I always avoided rapeseed oil in soap in the past, partly because it’s a difficult oil to find here in Spain, and partly because I had read that it could go rancid more quickly if used in large amounts in a soap. After further study, though, I read that it’s a great oil to use in soap because it is moisturizing and gives a creamy lather (as opposed to the bubbly lather from the coconut oil). Plus it makes a pretty, shiny and smooth bar of soap.
Here come the first differences:
Because making a soap out of only rapeseed oil, coconut oil and safflower oil was out of my comfort zone, I decided to add some olive oil to my recipe. (Plus, olive oil is inexpensive and easy to find here in Spain.) I added olive oil for its moisturizing qualities, castor oil because it helps make the lather last longer, and shea butter because it’s high in “unsaponifiables,” leaving conditioning oils which I thought would be great for face moisturizing.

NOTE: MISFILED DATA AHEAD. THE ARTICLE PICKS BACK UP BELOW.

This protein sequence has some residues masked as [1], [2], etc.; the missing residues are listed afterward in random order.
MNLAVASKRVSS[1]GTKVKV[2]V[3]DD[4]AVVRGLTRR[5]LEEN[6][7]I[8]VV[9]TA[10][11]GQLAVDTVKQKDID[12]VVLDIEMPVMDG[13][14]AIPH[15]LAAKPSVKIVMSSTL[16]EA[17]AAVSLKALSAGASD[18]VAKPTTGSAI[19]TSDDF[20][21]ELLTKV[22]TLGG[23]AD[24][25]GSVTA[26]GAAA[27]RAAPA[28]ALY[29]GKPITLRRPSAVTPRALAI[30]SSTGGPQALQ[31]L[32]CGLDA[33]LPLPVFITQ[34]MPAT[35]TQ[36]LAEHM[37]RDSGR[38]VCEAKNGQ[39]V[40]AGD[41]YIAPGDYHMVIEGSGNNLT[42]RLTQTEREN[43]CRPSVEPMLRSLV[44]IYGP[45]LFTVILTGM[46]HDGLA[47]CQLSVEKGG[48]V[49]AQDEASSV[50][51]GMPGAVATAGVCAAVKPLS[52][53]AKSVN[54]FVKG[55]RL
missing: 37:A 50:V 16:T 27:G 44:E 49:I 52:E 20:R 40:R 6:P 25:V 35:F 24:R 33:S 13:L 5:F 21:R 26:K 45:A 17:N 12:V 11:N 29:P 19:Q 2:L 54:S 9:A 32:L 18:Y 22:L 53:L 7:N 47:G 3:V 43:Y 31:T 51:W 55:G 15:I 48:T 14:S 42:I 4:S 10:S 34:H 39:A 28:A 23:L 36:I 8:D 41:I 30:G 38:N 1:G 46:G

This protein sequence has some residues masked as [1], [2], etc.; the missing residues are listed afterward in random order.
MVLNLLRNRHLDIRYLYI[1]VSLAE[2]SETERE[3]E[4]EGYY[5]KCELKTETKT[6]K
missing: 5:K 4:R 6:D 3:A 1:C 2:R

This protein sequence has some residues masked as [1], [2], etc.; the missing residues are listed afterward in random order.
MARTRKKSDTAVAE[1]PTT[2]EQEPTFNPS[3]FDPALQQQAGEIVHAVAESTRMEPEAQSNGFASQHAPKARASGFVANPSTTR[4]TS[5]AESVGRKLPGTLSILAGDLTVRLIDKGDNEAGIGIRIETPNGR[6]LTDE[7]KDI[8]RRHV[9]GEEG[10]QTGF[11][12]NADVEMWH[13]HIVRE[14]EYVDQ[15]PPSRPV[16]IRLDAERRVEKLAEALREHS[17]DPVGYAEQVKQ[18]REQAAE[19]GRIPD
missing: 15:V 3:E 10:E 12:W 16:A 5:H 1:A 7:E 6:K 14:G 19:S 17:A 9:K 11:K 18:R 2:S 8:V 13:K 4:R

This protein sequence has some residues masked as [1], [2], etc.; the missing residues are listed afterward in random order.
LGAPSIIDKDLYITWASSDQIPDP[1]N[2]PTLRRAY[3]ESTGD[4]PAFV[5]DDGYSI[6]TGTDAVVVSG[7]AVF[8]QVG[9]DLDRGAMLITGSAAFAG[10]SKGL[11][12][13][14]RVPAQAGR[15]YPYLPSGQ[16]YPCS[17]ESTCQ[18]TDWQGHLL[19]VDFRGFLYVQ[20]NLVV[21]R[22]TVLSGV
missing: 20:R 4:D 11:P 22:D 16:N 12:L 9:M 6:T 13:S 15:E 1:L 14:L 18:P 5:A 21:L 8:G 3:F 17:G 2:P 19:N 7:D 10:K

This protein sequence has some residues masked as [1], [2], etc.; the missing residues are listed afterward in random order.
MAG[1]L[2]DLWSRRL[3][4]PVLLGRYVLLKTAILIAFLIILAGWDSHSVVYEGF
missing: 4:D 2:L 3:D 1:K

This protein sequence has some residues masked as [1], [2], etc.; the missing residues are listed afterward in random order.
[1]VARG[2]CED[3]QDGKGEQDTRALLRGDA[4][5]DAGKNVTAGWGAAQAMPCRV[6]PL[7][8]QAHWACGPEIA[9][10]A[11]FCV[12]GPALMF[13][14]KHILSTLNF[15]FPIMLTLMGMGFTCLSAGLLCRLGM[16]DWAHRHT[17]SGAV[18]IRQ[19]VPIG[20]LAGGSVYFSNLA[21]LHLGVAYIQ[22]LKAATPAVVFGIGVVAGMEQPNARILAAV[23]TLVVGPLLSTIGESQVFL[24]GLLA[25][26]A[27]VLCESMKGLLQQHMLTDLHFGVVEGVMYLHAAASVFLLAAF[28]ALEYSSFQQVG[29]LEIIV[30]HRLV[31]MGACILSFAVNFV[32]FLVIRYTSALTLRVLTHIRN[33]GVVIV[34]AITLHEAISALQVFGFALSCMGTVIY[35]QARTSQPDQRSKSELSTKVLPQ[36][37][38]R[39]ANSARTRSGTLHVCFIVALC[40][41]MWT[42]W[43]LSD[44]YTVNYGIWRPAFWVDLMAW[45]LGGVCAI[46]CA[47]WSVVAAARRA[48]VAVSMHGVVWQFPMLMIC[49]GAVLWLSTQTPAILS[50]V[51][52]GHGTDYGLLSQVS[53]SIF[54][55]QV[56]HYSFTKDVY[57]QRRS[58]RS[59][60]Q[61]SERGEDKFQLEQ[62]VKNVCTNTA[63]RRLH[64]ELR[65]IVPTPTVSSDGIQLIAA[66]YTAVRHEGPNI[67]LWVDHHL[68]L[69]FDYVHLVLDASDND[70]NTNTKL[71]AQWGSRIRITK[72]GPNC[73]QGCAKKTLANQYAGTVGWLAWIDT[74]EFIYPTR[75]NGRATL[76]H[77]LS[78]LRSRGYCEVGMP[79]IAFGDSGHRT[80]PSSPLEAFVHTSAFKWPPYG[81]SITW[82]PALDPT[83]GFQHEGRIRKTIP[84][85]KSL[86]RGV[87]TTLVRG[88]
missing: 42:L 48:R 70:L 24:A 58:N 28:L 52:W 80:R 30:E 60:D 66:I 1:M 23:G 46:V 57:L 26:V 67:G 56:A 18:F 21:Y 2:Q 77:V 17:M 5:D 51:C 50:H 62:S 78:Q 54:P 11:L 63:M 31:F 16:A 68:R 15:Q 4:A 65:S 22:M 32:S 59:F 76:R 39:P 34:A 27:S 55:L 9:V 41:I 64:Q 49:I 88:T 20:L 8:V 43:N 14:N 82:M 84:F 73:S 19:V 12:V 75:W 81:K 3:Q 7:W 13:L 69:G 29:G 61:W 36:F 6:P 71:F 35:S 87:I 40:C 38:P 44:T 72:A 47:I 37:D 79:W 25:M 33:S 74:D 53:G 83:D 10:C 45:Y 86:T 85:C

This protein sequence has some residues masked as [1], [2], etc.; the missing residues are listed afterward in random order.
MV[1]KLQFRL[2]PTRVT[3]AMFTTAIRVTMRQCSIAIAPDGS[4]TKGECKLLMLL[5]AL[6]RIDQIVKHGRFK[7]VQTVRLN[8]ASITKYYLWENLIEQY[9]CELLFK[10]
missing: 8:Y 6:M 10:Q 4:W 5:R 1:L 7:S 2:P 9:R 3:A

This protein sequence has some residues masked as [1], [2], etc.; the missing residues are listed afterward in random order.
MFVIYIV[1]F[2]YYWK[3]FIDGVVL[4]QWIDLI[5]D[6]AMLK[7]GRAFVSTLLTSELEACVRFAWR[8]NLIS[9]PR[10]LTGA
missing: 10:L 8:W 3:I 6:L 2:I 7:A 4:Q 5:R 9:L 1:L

Going back to their ingredient list, I, of course, also added water to my soap. I skipped over the glycerin, and added the charcoal powder, my version of the sodium citrate (which is basically the sodium salt of citric acid, which is what I added), and some witch hazel.
I wasn’t sure why they would add citric acid to the soap, but after some investigation, I learned that not only does it serve to prevent oxidation of the ingredients which could lead to the “Dreaded Orange Spots,” commonly known as “DOS” in soap making forums, but it also possibly works as a chelator to help fight soap scum buildup.
As for the witch hazel, I think it’s important to make sure the witch hazel you are using is not alcohol based, but is only distilled witch hazel. Alcohol can react with the lye, and can also affect the final outcome of the soap, so if you aren’t sure, you can just replace the witch hazel with the same amount of distilled water.
Because safflower oil isn’t something I can readily find here, I decided to use olive oil, and the other oils mentioned above, instead.